Of those six jobs, I chose to leave five, and I'm not alone in my decision to move on relatively frequently. In fact, in a 2017 survey, 71% of Americans surveyed said they were thinking about or actively looking for a new job.
If you're thinking about switching jobs, but aren't sure if you should, here are some of the signs that told me it was time to move on.
I was ready to move up — and I couldn't do it in my current role
A recent Glassdoor report examined 5,000 resumes of transitioning employees to find out why employees left their previous roles. One common reason was "job title stagnation." This led to more employee turnover than issues with work-life balance, leadership, or a company's compensation and benefits policies, the study found.
In almost every position, I left for this exact reason as well. I knew I was ready to take a larger role but couldn't do it with the current company. Promotions were put off, raises were off the table, and it was clear that the business was at a stand-still — along with my career arc.
You can see the effort I was making to always move up from one job to the next when you look at my job trajectory. I started out with a marketing copywriter job, which led to several editor positions and managerial jobs. Today, I own my own business.
While there were plenty of other reasons why I left each job, my desire to do more and get better was at the center of it all.
I wasn't getting support when I needed it most
I remember sitting in meetings at my very first job and thinking, "How am I ever going to contribute to these conversations?" I felt like the idiot in the room, with no big ideas, feedback or suggestions. Worse, I wasn't getting any support. Tasks were put on my plate, and I was expected to read between the lines or understand something that was never explained.
I was as green as they come. It was my first professional job as a writer, so I had a lot of learning to do — but no one to teach me. When that company let my entire team go except for me, I ended up with a job in social media, something I'd never managed before. But because of that opportunity, I started down the digital marketing path, and I'm now a social media coach.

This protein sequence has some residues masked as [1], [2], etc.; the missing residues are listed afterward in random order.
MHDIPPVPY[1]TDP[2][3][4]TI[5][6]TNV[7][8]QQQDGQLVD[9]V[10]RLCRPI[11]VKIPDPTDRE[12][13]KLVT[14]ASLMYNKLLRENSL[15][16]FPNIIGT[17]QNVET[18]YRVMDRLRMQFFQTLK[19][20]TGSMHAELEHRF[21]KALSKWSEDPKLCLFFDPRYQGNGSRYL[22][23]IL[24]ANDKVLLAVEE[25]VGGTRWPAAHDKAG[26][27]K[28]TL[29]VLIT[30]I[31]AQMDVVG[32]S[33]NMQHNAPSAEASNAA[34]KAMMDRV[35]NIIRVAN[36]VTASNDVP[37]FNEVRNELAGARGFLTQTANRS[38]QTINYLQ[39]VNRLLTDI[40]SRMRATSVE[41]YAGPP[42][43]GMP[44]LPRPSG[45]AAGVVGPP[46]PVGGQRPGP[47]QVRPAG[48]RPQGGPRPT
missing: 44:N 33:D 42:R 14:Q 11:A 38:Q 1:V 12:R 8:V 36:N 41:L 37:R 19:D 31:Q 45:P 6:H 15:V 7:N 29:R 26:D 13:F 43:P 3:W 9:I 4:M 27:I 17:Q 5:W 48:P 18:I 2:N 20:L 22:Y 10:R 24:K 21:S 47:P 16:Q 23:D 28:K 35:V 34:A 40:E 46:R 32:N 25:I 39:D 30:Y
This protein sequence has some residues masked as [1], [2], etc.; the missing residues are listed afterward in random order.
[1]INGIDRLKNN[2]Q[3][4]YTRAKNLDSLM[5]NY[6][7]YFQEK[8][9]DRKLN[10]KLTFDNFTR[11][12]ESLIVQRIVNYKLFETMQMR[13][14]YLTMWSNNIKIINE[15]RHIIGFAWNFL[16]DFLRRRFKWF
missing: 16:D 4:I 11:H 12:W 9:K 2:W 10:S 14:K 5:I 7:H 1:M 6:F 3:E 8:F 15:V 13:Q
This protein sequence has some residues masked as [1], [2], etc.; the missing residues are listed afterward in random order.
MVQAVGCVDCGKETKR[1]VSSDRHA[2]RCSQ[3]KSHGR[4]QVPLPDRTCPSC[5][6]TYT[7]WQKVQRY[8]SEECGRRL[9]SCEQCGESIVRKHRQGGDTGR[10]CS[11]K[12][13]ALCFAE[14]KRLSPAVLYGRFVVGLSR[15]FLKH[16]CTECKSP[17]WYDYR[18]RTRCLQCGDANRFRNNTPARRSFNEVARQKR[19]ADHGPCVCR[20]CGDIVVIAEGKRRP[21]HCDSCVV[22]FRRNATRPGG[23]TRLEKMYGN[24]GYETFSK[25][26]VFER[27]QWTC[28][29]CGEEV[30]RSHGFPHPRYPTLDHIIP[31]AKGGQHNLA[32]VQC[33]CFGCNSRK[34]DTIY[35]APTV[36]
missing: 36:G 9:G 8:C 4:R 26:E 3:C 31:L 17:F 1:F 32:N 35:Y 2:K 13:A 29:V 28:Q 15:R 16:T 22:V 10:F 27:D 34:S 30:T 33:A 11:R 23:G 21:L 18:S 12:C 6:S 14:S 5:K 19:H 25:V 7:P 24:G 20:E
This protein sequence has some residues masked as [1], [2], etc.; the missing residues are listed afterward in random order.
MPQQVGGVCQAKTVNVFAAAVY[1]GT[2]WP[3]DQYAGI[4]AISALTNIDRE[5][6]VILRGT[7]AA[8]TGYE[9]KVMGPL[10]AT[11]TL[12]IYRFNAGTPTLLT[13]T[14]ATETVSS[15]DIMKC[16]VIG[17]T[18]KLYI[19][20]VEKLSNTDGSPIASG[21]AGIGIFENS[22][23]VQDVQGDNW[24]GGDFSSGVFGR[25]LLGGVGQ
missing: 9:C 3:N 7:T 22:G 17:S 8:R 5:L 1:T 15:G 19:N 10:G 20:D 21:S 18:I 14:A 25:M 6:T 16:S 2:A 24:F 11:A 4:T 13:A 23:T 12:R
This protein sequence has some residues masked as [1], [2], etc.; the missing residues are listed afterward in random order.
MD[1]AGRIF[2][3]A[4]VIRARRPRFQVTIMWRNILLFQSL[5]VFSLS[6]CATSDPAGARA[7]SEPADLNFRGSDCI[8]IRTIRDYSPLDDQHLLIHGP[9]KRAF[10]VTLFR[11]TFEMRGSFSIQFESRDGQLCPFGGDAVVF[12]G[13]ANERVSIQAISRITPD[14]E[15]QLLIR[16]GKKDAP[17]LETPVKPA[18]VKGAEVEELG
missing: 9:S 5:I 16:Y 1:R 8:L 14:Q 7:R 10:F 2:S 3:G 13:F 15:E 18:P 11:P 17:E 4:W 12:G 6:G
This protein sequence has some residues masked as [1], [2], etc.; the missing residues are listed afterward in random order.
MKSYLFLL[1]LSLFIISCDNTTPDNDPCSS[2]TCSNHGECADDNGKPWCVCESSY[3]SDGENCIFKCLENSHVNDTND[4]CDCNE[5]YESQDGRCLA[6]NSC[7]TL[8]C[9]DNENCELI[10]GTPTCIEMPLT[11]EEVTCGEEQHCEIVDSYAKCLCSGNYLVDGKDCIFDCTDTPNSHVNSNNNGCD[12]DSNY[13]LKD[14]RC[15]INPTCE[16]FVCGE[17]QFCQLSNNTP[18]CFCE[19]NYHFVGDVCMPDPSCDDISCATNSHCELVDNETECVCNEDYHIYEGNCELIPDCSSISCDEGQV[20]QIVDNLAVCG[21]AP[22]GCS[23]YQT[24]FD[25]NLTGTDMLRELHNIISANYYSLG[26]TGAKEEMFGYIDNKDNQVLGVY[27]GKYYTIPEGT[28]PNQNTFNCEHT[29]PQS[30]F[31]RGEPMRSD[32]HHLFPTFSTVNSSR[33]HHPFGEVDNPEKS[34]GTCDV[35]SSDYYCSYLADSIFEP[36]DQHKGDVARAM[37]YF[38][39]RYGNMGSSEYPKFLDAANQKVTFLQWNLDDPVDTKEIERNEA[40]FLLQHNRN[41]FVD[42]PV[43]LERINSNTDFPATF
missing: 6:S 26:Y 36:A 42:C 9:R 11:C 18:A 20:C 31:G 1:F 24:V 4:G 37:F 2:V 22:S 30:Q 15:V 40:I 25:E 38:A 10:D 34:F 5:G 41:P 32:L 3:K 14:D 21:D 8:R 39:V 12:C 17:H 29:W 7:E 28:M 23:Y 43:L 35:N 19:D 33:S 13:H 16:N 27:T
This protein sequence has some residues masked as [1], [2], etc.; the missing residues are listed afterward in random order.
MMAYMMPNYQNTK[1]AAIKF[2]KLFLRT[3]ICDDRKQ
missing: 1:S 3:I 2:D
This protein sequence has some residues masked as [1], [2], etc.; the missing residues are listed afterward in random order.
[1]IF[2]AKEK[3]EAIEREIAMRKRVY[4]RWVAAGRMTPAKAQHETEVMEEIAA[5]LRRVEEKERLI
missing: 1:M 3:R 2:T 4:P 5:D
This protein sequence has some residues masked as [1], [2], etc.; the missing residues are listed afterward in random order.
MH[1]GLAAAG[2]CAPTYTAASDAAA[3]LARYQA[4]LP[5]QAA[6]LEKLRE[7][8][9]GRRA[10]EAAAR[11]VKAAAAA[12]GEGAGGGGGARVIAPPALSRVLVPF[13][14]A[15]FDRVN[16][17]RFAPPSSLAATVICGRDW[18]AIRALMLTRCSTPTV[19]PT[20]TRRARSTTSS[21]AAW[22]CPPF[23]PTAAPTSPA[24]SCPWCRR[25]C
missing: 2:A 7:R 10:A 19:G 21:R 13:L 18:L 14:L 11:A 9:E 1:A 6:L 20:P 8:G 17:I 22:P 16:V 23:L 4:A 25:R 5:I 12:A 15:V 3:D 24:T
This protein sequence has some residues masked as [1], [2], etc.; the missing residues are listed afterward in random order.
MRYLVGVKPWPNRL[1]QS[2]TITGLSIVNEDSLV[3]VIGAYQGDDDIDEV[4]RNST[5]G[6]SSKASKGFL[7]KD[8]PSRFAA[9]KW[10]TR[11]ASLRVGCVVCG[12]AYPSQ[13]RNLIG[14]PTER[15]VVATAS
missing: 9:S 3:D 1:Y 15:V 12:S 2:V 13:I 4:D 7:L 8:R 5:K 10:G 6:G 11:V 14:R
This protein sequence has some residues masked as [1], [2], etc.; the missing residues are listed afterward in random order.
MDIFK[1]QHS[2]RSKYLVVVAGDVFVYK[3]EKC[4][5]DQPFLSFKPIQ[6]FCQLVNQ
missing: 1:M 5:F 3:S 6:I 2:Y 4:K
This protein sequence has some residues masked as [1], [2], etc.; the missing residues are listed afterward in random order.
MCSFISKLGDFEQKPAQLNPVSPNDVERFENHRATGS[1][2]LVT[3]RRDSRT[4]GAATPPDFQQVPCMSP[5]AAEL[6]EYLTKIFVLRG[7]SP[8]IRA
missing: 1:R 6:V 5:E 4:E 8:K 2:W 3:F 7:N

At the time, however, it was both fun and frustrating. It was fun to dictate my own rules for testing, posting, and planning. It was frustrating, however, when I needed the support of my boss, who would simply not show up for a meeting or send a one-sentence response to a long, in-depth email.
I had a string of bad bosses
Unsurprisingly, a 2017 survey from BambooHR found that 44% of employees left a job because of a bad boss at some point during their careers.
I'm no stranger to this challenge, and it was one of the most significant reasons for leaving my first job, where I had not one but three bad bosses. One boss was too busy, another didn't know how to manage people, and another had no interest in what our team was doing or in making sure we were successful.
When I get asked the question, "What was your favorite job in the past and why?" in a job interview, my answer reflects the value of good bosses. My answer, for many years, was McDonalds, which is where I worked in high school. This always earns an interesting facial expression from the interviewer, followed by, "Why?"
My response is simple: I had great bosses. It made the job more fun and interesting and I felt supported and valued.
I was stuck in a one-dimensional position
When I got a job as an associate copy editor job, I was beyond thrilled. It was a huge move for me, and I was going to be working for what I thought was my dream company.
But I quickly learned, within the first day, that I was just a number and that my job was to churn out as much content as possible. I went from a position where I was managing contributors, editing content, managing social media strategy, and mentoring interns, to a job that felt one-dimensional and less meaningful. To say I was unhappy is an understatement.
I had also moved from a 70-person company to one with 3,500 employees worldwide, which meant I went from being a medium-sized fish in a small pond to the smallest fish in a very large pond.
In the end, while I was beyond happy to leave after one and a half years, I learned a lot about efficiency and editing at that time in my life. I still refer back to editing advice I received from senior editors when I worked there.
While I left every job for one reason or another, I learned something in every position I held. Now, as I run my own business, I refer back to all my job experiences as a playbook of what to do and what not to do. I know I'll continue adding to it for the rest of my career.
This article originally appeared on BusinessInsider.com.